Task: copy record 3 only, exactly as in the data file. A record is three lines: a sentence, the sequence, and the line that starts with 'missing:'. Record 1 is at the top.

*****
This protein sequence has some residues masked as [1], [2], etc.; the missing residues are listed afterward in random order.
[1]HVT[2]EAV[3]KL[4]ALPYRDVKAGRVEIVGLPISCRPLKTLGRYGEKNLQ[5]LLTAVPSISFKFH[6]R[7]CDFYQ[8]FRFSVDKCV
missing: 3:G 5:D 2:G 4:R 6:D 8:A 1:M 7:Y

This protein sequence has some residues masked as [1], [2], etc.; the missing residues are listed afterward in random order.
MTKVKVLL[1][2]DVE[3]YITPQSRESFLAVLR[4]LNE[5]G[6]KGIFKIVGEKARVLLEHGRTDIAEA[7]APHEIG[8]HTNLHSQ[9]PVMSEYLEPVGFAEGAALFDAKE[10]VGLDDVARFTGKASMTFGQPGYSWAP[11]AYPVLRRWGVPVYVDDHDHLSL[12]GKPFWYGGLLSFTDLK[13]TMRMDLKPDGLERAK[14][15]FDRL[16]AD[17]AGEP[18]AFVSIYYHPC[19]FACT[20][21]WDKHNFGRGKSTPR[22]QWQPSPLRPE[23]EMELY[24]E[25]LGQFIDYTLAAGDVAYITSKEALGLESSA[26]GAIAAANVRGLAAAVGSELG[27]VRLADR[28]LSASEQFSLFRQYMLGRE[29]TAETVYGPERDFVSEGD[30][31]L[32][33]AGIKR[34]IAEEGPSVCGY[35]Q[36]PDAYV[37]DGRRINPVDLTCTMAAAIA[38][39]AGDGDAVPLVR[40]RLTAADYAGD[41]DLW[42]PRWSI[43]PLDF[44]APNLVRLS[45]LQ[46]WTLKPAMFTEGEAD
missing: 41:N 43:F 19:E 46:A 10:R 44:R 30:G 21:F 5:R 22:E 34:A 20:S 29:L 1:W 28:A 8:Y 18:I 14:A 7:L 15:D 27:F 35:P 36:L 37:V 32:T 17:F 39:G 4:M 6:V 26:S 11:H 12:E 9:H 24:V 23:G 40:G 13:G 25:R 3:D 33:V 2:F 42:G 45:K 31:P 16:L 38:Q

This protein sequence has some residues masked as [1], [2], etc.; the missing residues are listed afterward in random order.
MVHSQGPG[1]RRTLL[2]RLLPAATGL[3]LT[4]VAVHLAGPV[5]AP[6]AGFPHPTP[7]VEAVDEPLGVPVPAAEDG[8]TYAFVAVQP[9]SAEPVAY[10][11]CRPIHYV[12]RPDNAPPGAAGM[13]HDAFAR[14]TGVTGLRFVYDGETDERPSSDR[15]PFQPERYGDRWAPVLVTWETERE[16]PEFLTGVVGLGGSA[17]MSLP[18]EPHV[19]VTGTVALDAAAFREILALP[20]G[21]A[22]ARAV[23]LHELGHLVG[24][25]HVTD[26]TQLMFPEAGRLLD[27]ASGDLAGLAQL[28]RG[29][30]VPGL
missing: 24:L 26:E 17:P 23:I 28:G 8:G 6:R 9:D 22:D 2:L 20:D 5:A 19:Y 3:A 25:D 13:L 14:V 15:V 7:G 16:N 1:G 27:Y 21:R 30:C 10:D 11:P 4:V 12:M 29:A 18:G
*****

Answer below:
This protein sequence has some residues masked as [1], [2], etc.; the missing residues are listed afterward in random order.
MVHSQGPG[1]RRTLL[2]RLLPAATGL[3]LT[4]VAVHLAGPV[5]AP[6]AGFPHPTP[7]VEAVDEPLGVPVPAAEDG[8]TYAFVAVQP[9]SAEPVAY[10][11]CRPIHYV[12]RPDNAPPGAAGM[13]HDAFAR[14]TGVTGLRFVYDGETDERPSSDR[15]PFQPERYGDRWAPVLVTWETERE[16]PEFLTGVVGLGGSA[17]MSLP[18]EPHV[19]VTGTVALDAAAFREILALP[20]G[21]A[22]ARAV[23]LHELGHLVG[24][25]HVTD[26]TQLMFPEAGRLLD[27]ASGDLAGLAQL[28]RG[29][30]VPGL
missing: 24:L 26:E 17:P 23:I 28:G 8:G 6:R 9:D 22:D 2:L 20:D 5:A 19:Y 3:A 25:D 13:L 14:V 15:V 7:G 16:N 1:G 27:Y 21:R 30:C 10:D 11:P 4:V 12:M 29:A 18:G